When compared with a country like Mozambique, which boasts a population and GDP of roughly similar size, we find that North Korea garners a disproportionate degree of media coverage. Here are a couple quotes from some of the most popular stories of recent years: “the North Korean Central News reported that Hung Il Gong, 17, has become the first man to land on the sun” (India Today), “Male university students in North Korea are now required to get the same haircut as their leader Kim Jong-un” (the BBC), “Unicorn-Lair ‘Discovered’ in North Korea” (The Guardian) and “Pyongyang media reported that Kim Jong-il shot an amazing 11 holes-in-one… on his first try at golf” (Herald Sun, originally reported in a 1994 New York Times op-ed). These stories each portray North Korea as a place that is impervious to rationality, perhaps suggesting that its people are just so brainwashed that they’ll do or believe anything, which makes sense when most of the images we see from North Korea are of things like goose stepping soldiers and mass gymnastics.
That however is not the only thing that they each share in common, the other being that they are false. Nor are they alone in this respect, and together with a plethora of other stories which may not necessarily be false but are greatly exaggerated, they have shaped in the public mind a shallow caricature which constitutes an obstacle to our better understanding of the country. As for why such a phenomenon exists, it’s simple to say that sensationalism sells. Combine the closed nature of the country with a dash of Orientalism and we end up with a volatile mix.
This is part of what led me to establish Tongil Tours – Australia’s only North Korea tour specialists and the world’s only North Korea tour service staffed entirely by Korean-speaking academic specialists – in the hopes of promoting a more nuanced understanding of the so called hermit kingdom among the Australian public. The other part being the North Korean friends I made, firstly in China and then in North Korea, and their warmth, inquisitiveness, humour, yes dare I say it – their humanity. This is something acutely missing from the mainstream narrative of North Korea, which portrays North Koreans as other, lacking in individuality or agency.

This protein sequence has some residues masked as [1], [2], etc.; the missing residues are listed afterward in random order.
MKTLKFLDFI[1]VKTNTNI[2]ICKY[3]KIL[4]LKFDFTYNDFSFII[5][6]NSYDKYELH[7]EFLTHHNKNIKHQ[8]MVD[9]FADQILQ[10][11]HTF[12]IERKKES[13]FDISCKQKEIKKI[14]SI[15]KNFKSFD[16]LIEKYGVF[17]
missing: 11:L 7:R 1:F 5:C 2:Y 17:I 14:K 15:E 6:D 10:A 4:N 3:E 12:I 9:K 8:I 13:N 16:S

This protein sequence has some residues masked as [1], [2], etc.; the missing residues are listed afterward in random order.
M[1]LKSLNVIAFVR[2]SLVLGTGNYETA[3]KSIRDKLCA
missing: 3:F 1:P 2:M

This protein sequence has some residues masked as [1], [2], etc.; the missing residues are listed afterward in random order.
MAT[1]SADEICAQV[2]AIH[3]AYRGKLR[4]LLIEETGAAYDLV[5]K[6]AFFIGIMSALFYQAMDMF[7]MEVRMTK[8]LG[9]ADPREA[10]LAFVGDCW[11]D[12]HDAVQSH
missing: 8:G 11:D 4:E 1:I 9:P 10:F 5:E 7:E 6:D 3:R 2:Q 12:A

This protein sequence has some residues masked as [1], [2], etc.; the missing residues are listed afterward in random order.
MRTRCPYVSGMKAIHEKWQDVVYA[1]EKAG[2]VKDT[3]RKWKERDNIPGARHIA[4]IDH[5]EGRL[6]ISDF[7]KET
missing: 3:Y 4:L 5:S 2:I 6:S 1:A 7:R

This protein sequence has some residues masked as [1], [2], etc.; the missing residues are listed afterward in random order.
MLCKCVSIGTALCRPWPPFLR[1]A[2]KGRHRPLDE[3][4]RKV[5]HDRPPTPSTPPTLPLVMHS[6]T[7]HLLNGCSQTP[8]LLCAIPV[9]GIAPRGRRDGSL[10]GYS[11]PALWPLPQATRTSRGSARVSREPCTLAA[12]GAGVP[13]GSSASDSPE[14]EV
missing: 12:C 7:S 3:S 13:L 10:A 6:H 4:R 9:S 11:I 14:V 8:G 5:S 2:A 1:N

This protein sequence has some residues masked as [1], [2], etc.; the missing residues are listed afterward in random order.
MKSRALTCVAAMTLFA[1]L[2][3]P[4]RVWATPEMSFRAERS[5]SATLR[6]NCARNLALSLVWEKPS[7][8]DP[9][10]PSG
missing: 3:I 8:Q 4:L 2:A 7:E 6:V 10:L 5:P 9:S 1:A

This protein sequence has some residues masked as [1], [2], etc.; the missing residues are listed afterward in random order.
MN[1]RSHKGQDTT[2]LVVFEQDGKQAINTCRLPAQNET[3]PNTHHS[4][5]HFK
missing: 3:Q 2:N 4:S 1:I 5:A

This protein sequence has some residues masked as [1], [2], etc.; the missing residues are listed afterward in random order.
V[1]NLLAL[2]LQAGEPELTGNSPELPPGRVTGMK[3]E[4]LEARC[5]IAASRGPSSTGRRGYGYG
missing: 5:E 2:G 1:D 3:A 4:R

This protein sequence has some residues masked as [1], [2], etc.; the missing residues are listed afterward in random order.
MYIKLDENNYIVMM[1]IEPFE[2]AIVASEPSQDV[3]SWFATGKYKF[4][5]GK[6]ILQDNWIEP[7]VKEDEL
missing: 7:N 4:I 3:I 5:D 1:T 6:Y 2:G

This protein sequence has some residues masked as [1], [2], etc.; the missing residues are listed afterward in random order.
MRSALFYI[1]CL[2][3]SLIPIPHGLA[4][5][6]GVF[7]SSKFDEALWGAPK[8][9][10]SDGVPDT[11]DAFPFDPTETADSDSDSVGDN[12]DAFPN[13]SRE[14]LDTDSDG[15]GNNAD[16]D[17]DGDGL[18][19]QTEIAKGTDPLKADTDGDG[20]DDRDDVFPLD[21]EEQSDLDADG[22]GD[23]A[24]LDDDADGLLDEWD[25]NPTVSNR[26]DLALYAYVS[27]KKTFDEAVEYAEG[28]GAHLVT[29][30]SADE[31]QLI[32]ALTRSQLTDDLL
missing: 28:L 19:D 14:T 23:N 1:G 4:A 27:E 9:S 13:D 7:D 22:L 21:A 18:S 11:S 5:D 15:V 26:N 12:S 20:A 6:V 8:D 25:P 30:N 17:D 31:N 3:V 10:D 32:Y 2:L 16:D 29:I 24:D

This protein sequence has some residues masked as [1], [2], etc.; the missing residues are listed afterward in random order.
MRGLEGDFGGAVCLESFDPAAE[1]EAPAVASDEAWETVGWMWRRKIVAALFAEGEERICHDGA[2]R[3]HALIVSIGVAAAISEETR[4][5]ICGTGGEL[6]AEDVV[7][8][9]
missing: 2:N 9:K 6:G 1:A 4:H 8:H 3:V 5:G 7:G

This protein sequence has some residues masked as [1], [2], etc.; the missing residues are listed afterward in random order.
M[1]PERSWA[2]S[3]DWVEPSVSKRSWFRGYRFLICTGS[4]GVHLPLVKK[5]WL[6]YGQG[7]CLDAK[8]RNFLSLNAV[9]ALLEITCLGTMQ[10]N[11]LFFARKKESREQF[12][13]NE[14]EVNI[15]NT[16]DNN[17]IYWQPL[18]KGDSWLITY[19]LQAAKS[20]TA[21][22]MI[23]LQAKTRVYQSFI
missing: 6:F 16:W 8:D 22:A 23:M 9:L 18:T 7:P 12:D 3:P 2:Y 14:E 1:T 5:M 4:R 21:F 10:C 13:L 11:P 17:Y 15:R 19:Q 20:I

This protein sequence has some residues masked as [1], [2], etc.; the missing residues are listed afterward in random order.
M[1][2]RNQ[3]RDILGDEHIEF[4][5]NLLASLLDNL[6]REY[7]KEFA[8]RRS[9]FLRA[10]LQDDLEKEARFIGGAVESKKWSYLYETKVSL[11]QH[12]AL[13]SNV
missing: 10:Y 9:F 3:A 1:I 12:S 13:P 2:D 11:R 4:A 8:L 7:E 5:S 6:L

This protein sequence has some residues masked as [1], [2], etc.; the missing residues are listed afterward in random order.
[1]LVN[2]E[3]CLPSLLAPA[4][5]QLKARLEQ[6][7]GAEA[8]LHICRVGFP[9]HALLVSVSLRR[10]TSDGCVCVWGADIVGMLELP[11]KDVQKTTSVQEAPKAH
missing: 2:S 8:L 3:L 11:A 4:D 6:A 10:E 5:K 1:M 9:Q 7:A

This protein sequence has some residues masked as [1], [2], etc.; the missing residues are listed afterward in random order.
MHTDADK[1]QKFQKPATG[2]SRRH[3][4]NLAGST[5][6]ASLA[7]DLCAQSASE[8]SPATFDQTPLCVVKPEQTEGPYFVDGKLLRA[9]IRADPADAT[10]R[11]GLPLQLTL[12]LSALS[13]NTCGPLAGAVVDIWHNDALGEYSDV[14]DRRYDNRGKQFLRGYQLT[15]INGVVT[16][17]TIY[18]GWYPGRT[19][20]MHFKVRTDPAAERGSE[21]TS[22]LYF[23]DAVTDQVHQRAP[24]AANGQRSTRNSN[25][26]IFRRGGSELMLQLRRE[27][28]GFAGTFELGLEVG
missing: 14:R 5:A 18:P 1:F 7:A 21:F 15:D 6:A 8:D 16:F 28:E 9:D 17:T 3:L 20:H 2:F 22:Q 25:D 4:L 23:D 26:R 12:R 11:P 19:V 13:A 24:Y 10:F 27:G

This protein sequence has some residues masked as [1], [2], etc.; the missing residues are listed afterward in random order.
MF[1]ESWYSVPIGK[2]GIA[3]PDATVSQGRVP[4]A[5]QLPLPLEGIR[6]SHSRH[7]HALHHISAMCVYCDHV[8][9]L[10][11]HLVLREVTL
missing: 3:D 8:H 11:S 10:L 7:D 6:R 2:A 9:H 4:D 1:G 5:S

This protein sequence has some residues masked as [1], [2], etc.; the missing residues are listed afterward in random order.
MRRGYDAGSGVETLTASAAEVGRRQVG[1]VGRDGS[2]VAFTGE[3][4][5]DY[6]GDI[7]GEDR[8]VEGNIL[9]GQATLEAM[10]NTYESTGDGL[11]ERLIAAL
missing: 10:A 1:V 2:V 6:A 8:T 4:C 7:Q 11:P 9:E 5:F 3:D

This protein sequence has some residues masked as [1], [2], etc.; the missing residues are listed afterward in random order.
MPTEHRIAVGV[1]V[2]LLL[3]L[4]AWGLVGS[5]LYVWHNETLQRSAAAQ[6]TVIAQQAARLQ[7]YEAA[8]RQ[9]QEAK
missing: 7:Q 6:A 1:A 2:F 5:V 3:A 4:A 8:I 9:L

The ‘Tongil’ in our name is an oft-seen word meaning ‘reunification’ in Korean, and is generally used in reference to the division of the peninsula. To us, it also means bringing Australians and North Koreans together in the spirit of exchange. Given the closed nature of the country, the value of person to person exchange between Westerners and North Koreans cannot be understated. Just as much as we need to learn more about them, North Koreans need to learn more about us, and tourism can be a small step towards achieving this.
At this point you might feel skeptical, asking, “How can a tourist really learn more about the country when they are shown a Potemkin Village?” and, “How can exchanges be achieved when tours are accompanied by government minders?”. Such questions are asked rightly, and are only the mark of a critical mind. With regard to the first question, tours are certainly somewhat restricted, being forced to follow set itineraries, but this doesn’t mean that the astute observer cannot pick up a lot during one week of travelling the country from East to West. And with regard to second the question, the previously mentioned aspect of the tours does somewhat restrict interaction, but tourists are generally surprised at the degree of interaction that does occur along the tour route – some recent examples from our tours include the sharing of (alcoholic) drinks, meals and quite a bit of conversation on a trainride, being invited to dance with local university students at a National Day celebration and many more.
Admittedly, engaging with North Korea is a complicated, multifaceted issue and it is virtually impossible to explore its many aspects within a limited word count. But if any of this interests you, you may join one of our tours to discover a North Korea that is more complex and dynamic than you perhaps initially presupposed. We are also proud of the fact that our tours have a more academic bent, our yearly September mid-semester break ANU Study Tour beginning with academic seminars led by some of the world’s best experts on North Korea.
Alek Sigley is a student at ANU and Director of Tongil Tours, an Australian tour organisation that takes students to North Korea to promote deeper engagement and understanding of the country. Tongil Tours organises an annual North Korea study tour for ANU students each September mid-semester break. See here for a previous Woroni piece written by two of last year’s ANU study tour participants.
Photo by Alek Sigley.